When I was a young whippersnapper …

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Working in “new media” means associating with lots of young people. Lots of very, very young people.

You realize just how young when you strike up a conversation about your evening plans, happen to mention you’re having a drink with someone you’ve known forever and somehow the phrase “we met during the Recession” exits your mouth. The young person giggles nervously and parrots “The Recession!” in a squeaky voice and you have the horrible realization they weren’t even born during the aforementioned financial crisis.

And you just want to curl up in a ball of shame and wrinkles. Because you were already their age waaaay back then and in the throes of your first retrenchment.  Twenty two loooong years ago …

Later, you find yourself retelling the story to another young person, who requires an explanation of exactly what the Recession was. And you feel a bit like a tribal elder as you say “oh, they were dark times … interest rates went up to 17% … there were no jobs … I went nine months without a single interview … “

I should have stopped there, but I couldn’t help myself. I went on to confess that I don’t have a degree. I watched her eyes go a little wide at the notion that someone who is ostensibly their boss should be so lacking in formal qualifications. So I started babbling about how journalists didn’t get degrees back then because editors thought it “put funny ideas in your head”.

Really, they did.

I decided not to reminisce about how journalists got special allowances to work on those new fangled things called computers back then … I didn’t want to totally freak her out … And the allowance – well, your whole pay packet – was paid in cash in paper envelopes. And instead of Google you had Funk & Wagnalls and a library filled with alphabetised manila folders with newspaper clippings stuck inside them.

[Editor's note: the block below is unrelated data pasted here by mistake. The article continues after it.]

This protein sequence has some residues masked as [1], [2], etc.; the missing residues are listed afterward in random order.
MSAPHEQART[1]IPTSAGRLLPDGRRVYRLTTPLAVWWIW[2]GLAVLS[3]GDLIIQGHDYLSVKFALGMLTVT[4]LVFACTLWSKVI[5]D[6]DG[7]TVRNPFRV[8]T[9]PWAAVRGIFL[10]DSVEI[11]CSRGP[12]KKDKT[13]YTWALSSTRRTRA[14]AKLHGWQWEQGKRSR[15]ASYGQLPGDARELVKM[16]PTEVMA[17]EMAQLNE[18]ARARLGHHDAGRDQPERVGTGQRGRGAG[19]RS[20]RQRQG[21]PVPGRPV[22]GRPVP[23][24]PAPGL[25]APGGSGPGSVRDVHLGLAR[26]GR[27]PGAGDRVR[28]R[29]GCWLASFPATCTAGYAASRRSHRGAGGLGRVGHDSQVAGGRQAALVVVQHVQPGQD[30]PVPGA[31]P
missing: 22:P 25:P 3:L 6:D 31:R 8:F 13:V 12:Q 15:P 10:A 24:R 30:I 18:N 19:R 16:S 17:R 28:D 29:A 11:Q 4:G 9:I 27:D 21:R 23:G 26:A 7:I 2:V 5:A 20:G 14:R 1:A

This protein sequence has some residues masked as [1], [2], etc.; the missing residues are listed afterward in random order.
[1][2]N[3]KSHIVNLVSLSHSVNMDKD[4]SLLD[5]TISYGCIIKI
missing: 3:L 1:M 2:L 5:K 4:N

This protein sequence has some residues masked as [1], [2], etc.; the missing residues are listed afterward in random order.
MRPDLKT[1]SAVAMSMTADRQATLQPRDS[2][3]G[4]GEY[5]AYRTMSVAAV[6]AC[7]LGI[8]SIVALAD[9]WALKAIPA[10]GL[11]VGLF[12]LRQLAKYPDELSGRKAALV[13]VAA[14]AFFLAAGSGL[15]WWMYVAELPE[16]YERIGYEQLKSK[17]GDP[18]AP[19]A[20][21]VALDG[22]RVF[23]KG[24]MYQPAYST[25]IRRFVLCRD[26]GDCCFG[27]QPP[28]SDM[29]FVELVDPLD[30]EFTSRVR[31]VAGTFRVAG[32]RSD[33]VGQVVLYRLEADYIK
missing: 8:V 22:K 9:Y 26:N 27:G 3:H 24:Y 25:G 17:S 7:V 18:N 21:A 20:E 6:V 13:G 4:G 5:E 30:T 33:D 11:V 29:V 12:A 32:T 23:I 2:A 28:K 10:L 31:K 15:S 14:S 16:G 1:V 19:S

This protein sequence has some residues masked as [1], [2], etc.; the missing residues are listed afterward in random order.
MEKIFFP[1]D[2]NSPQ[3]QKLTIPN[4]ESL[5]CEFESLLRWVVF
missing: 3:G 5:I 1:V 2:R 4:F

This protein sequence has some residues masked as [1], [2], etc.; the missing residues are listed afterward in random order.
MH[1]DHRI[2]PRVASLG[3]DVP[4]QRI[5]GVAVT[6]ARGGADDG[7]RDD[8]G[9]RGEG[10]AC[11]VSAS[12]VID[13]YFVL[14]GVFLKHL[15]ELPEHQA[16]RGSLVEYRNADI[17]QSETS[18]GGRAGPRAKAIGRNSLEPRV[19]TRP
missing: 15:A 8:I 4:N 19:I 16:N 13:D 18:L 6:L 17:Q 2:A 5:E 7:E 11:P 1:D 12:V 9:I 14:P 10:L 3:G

But geez I felt my mortality keenly.

13 thoughts on “When I was a young whippersnapper …

  1. Oh god the memories. How did we do it? My children were horrified recently when I told them I used typewriters when I started work – I had to google IBM selectric to show them what was considered high tech back then. When I started on about telex machines the blank looks deepened and they wandered off – cause mum was just getting boring!

    • I remember going to typing school, hated it. But I can touch-type like a demon. Which is handy since our keyboard is so old all the letters have worn off. The kids are fascinated by that (if not my stories about the old days)

  2. Ah, the good ol’ days. I have to stop myself from telling the kids about the pop songs that are covered from time to time. Nothing annoyed me more when I was a youngster hearing about it was already done before. Of course it was.

    My favourite mind trick is what are we going to be like when we are old. What trait will we collectively take through to old age. Like the countless old men with high pants and combs! The old ladies of our day with a blue rinse and permanent lipstick!

  3. Haha, yes we don’t really want to appear like ‘tribal elders’ – very wise but not that cool! Like you Alana, I find that school is a similar environment (and not just the classroom) – resplendent with gorgeous Gen Ys, fresh out of uni and supremely confident. I often find myself being a little judgement about the lack of grounding in classic literature in younger teachers and have to hold back and stop myself from lecturing…there’s nothing worse (and watching their eyes glaze over 🙂

  4. You have brought back so many memories! And I don’t care what anyone says, I loved those Manilla folders with fantastic old clippings and photographs. (Pictured, ‘John Smith, Robert Milford and a Chinese’). You can feel damn proud because the only reason you feel old is because you are hanging out/keeping up with young whippersnappers!

  5. My first job in 1983 was as a student nurse in a Psychiatric hospital – my first day on the ward I asked what I should be doing & was told “just sit & have a smoke with the patients”. In a HOSPITAL!!

  6. I work from home now, but the last time I had an office job five years ago, it was full of Gen Ys who were fascinated (in a horrified sort of way) by my tales of office equipment when I started work in the late 80s. Even though we had a fax machine in the Gen Y office, one of them said to me, “Alex, how do you know when you’ve got a fax?” I told her,
    “You walk to the fax machine, and have a look”. My colleagues were so young, they couldn’t believe that even in 1996/7, our office only had one computer that was attached to the internet! We had to “book in a time” to look online! The horror!

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